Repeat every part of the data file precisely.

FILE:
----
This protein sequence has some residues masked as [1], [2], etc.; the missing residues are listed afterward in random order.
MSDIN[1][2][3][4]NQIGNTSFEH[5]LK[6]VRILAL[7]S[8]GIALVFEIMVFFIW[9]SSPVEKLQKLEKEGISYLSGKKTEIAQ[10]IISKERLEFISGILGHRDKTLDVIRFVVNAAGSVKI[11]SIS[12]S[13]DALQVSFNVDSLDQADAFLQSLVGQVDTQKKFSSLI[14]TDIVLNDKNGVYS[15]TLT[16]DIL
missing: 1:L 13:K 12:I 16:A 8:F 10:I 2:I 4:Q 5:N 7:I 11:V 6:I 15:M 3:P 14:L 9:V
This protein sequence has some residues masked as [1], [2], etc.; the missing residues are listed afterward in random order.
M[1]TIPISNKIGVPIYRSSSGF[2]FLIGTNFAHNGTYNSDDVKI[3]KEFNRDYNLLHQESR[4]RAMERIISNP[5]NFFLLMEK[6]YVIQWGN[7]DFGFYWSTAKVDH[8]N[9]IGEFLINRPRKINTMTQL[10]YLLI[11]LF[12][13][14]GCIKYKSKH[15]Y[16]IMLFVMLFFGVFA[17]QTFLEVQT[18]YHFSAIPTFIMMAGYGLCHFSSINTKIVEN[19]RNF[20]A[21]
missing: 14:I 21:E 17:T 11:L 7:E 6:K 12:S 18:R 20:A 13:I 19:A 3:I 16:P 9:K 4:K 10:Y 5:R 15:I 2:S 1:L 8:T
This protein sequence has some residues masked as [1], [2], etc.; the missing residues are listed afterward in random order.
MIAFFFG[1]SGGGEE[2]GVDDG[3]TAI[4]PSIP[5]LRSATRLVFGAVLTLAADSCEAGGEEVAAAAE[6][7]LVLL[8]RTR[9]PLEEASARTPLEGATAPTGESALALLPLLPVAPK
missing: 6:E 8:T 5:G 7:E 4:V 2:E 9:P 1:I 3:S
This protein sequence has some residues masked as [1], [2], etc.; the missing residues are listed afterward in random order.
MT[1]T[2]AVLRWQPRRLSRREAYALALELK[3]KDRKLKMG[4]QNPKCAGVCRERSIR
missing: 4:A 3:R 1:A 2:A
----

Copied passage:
This protein sequence has some residues masked as [1], [2], etc.; the missing residues are listed afterward in random order.
MSDIN[1][2][3][4]NQIGNTSFEH[5]LK[6]VRILAL[7]S[8]GIALVFEIMVFFIW[9]SSPVEKLQKLEKEGISYLSGKKTEIAQ[10]IISKERLEFISGILGHRDKTLDVIRFVVNAAGSVKI[11]SIS[12]S[13]DALQVSFNVDSLDQADAFLQSLVGQVDTQKKFSSLI[14]TDIVLNDKNGVYS[15]TLT[16]DIL
missing: 1:L 13:K 12:I 16:A 8:F 10:I 2:I 4:Q 5:N 7:I 11:V 6:I 15:M 3:P 14:L 9:V
This protein sequence has some residues masked as [1], [2], etc.; the missing residues are listed afterward in random order.
M[1]TIPISNKIGVPIYRSSSGF[2]FLIGTNFAHNGTYNSDDVKI[3]KEFNRDYNLLHQESR[4]RAMERIISNP[5]NFFLLMEK[6]YVIQWGN[7]DFGFYWSTAKVDH[8]N[9]IGEFLINRPRKINTMTQL[10]YLLI[11]LF[12][13][14]GCIKYKSKH[15]Y[16]IMLFVMLFFGVFA[17]QTFLEVQT[18]YHFSAIPTFIMMAGYGLCHFSSINTKIVEN[19]RNF[20]A[21]
missing: 14:I 21:E 17:T 11:L 7:E 6:K 12:S 18:R 20:A 13:I 19:A 3:I 16:P 9:K 4:K 10:Y 5:R 15:I 2:S 1:L 8:T
This protein sequence has some residues masked as [1], [2], etc.; the missing residues are listed afterward in random order.
MIAFFFG[1]SGGGEE[2]GVDDG[3]TAI[4]PSIP[5]LRSATRLVFGAVLTLAADSCEAGGEEVAAAAE[6][7]LVLL[8]RTR[9]PLEEASARTPLEGATAPTGESALALLPLLPVAPK
missing: 6:E 8:T 5:G 7:E 4:V 2:E 9:P 1:I 3:S
This protein sequence has some residues masked as [1], [2], etc.; the missing residues are listed afterward in random order.
MT[1]T[2]AVLRWQPRRLSRREAYALALELK[3]KDRKLKMG[4]QNPKCAGVCRERSIR
missing: 4:A 3:R 1:A 2:A